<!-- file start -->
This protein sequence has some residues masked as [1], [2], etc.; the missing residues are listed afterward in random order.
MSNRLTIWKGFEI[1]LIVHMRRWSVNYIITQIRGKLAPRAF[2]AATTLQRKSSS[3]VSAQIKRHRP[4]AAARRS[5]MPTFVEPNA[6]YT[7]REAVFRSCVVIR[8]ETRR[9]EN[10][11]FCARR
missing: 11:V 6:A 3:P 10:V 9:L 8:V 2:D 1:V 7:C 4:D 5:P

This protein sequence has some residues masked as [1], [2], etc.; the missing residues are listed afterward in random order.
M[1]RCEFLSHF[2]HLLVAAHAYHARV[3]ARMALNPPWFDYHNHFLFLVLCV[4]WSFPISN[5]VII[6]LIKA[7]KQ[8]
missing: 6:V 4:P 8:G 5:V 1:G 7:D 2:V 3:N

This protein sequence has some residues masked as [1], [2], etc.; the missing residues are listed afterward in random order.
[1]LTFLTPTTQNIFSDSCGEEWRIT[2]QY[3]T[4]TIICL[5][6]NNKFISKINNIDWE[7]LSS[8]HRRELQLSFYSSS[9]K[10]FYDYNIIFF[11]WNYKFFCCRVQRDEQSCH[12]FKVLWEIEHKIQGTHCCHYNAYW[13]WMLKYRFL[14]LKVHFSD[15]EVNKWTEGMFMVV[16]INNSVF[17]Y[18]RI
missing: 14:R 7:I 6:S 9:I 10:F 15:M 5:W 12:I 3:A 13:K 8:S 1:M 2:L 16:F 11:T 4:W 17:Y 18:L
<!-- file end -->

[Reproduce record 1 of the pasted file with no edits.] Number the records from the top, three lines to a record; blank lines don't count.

This protein sequence has some residues masked as [1], [2], etc.; the missing residues are listed afterward in random order.
MSNRLTIWKGFEI[1]LIVHMRRWSVNYIITQIRGKLAPRAF[2]AATTLQRKSSS[3]VSAQIKRHRP[4]AAARRS[5]MPTFVEPNA[6]YT[7]REAVFRSCVVIR[8]ETRR[9]EN[10][11]FCARR
missing: 11:V 6:A 3:P 10:V 9:L 8:V 2:D 1:V 7:C 4:D 5:P